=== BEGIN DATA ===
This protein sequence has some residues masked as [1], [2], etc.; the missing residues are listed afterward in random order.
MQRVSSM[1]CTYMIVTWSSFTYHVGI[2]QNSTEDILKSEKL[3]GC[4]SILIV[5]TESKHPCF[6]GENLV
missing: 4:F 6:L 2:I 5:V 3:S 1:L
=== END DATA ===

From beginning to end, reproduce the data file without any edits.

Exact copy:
This protein sequence has some residues masked as [1], [2], etc.; the missing residues are listed afterward in random order.
MQRVSSM[1]CTYMIVTWSSFTYHVGI[2]QNSTEDILKSEKL[3]GC[4]SILIV[5]TESKHPCF[6]GENLV
missing: 4:F 6:L 2:I 5:V 3:S 1:L